Hackers, snoopers, ISPs, and governments can turn your digital life into a living hell. It doesn’t take much to get hacked on the internet, face censorship or hit a wall when trying to access certain services. A VPN tunnel will help protect you from all these troubles. Let’s learn more about VPN tunneling and the various protocols that form these tunnels.
A VPN tunnel is an encrypted connection between your device and the internet.
Let’s say you want to send an email to a friend. While your ISP won’t be able to read its contents, it will see where it was sent from and where it lands. ISPs can also track what websites you visit, how much data you download, and what device you are using. ISPs have one big reason to dig around your private life — to sell your browsing data to the highest bidder. They can also throttle your bandwidth if you frequently download large files.
Hackers have their own motives. They use malware, phishing, ransomware, DDoS attacks, and other techniques to intercept data, strip your bank accounts, and ruin your mood.
When you connect to the internet through a VPN, your internet traffic goes through an encrypted tunnel, securing your data and redirecting it to one of the servers of the VPN provider. You can sit in front of your computer in the UK and pretend to be from Canada. Neither ISPs, nor hackers can identify you, snoop around your data, and track your location.
There are many different VPN tunneling protocols varying in speed, level of security, and other features. Let’s explore the most common types.
OpenVPN is an open-source protocol that works with all major operating systems. You can download the source code, review it, and modify it however you like. OpenVPN can run over the TCP (Transmission Control Protocol) or UDP (User Datagram Protocol) internet protocols. It is also considered to be one of the most secure VPN protocols.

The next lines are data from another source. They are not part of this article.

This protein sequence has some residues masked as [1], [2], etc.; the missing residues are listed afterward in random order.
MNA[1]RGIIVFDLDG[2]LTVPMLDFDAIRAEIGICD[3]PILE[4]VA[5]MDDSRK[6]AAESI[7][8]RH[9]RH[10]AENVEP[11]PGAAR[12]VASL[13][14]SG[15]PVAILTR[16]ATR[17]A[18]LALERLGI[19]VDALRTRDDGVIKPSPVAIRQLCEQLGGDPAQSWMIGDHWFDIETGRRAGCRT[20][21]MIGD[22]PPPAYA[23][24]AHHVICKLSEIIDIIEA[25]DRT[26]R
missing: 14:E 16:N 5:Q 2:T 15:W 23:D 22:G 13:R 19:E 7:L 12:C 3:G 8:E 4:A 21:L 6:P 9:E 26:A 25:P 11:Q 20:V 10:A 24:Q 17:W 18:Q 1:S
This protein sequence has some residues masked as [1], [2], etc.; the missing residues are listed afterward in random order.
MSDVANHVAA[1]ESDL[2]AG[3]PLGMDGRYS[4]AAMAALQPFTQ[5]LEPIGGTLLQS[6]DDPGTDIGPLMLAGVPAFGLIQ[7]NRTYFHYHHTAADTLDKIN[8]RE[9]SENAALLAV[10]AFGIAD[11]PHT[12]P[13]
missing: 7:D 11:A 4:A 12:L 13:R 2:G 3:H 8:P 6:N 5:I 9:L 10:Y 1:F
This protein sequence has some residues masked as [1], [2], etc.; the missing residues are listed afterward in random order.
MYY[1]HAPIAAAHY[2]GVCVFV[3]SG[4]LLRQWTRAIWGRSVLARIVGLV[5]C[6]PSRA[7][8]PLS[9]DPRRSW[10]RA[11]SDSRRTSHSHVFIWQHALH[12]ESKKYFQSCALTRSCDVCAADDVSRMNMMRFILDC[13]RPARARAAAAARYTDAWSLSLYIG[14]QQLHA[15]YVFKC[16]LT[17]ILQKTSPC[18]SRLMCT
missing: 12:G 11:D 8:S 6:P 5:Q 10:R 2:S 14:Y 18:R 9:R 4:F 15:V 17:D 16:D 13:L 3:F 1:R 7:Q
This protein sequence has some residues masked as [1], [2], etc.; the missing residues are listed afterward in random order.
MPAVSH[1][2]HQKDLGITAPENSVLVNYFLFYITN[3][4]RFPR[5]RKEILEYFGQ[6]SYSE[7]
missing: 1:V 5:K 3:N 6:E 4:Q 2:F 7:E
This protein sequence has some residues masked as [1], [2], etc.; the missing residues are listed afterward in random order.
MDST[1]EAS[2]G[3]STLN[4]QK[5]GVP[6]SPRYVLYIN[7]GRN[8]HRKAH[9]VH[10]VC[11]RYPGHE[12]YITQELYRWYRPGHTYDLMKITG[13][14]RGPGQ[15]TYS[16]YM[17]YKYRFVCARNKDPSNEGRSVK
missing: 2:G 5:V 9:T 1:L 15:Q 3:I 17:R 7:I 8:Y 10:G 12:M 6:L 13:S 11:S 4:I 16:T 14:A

The IKEv2/IPSec protocol boasts the security benefits of IPSec (Internet Protocol Security) and the high speeds of IKEv2 (Internet key exchange version two), which makes it a serious rival in the VPN tunneling industry. When your VPN connection is interrupted, or you’re switching between networks, the IKEv2/IPSec auto-connect feature restores everything back to normal.
WireGuard is the freshest and fastest of all the protocols. It’s still in the early stages of development and therefore has some security flaws. In 2019, NordVPN introduced NordLynx, a protocol that has inherited the speed of WireGuard but guarantees the security everyone is striving for.
SSTP (Secure Socket Tunneling Protocol) is a VPN protocol that was created by Microsoft but is also available on other systems. A lot of VPN providers take SSTP skeptically, as Microsoft is known to collaborate with the NSA (National Security Agency). However, there is no evidence that the protocol has been misused.
A VPN tunnel encrypts all your traffic, but there are certain situations when you might not want it to. This is exactly what split tunneling is all about — you can create exceptions for certain apps or websites and access them without a VPN.
This way, you can stream Netflix in the US while still accessing local resources from your hometown in France. NordVPN supports split tunneling on Chrome and Mozilla browser extensions as well as on mobile apps.
Everything depends on your needs, but OpenVPN is a top choice among most VPN providers. NordVPN uses OpenVPN as its default protocol, but users can also switch to IKEv2/IPsec or NordLynx. Each has its strengths and weaknesses that different users will prefer.
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